Tortoiseshell and calico cats are female cats who end up with active color genes in both orange and black. Calicos possess an additional gene change that results in white color with the black and orange. The occasional male calico or tortoiseshell is actually the result of a genetic mutation rather than normal development.

When you combine the assumption about female cats’ personalities with the fact that torties are almost always female, it’s logical to wonder whether that might contribute to their reputation for “tortitude.”

What Other Factors Influence a Tortoiseshell Cat’s Personality?

The tortie’s coat color may or may not have a verifiable impact on their personality, but there are some other factors involved as well. These causes apply more generally to all cats, not just tortoiseshells, and have more of a basis in research.

Genetics

Cats inherit some personality traits from their parents, just as humans do. A 2019 study from Finland found that almost half of the behavioral differences among cats are inherited. Both overall personality and behavior traits showed genetic links among the cats studied.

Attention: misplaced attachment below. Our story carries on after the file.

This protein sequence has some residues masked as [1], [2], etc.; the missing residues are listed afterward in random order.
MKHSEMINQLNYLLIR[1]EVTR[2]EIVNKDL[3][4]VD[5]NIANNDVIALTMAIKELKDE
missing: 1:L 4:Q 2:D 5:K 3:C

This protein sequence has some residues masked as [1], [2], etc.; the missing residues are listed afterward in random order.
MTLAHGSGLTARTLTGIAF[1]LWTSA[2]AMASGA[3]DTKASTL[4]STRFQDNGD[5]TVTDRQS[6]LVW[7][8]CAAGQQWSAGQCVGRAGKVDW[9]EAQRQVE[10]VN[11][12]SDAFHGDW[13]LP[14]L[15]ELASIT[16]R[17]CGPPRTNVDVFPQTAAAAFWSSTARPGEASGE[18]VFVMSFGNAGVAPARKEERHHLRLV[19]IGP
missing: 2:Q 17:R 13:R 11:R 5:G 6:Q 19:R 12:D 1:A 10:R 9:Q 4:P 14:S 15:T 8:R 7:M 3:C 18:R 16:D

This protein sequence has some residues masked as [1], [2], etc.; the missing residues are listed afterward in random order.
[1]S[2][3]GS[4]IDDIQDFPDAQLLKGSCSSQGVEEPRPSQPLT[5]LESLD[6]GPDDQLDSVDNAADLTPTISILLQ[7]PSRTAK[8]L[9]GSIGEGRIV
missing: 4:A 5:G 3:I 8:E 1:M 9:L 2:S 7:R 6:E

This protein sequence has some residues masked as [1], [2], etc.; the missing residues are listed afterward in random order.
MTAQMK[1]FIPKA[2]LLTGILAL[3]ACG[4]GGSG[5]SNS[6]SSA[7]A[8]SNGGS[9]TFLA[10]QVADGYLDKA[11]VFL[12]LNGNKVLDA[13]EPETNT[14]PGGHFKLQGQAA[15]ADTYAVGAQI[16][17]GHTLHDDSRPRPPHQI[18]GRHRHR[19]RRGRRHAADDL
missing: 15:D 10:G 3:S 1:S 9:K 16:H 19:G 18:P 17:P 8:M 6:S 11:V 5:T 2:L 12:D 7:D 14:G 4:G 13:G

The study was conducted using primarily purebred cats but did include mixed-breed house cats as well. Because tortoiseshell is a color pattern, not a breed, many purebred cats are born this color, including popular ones such as the Maine Coon. Your tortie’s personality may be shaped by these purebred cat traits, including inherited ones discovered by this study.

Socialization

Early socialization is a major factor in the development of a cat’s personality. The American Association of Feline Practitioners says that 3–9 weeks old is the most crucial behavioral window for kitten development. Kittens who interact with humans during this time are unlikely to develop a fear of them in the future, while cats who are poorly socialized at this age may have behavioral issues as adults.

Research has found that kittens who had multiple positive interactions with humans between 2–7.5 weeks tend to remain friendlier towards humans later in life. Kittens with good early socialization adapted more quickly to new humans. For these cats, it takes only a few positive interactions with a new person for them to trust them.

At the same time, kittens who were poorly socialized during that crucial early window grow up much more fearful and wary of humans. They need many positive interactions with a human before they trust them, while only a few negative experiences may trigger a fearful response.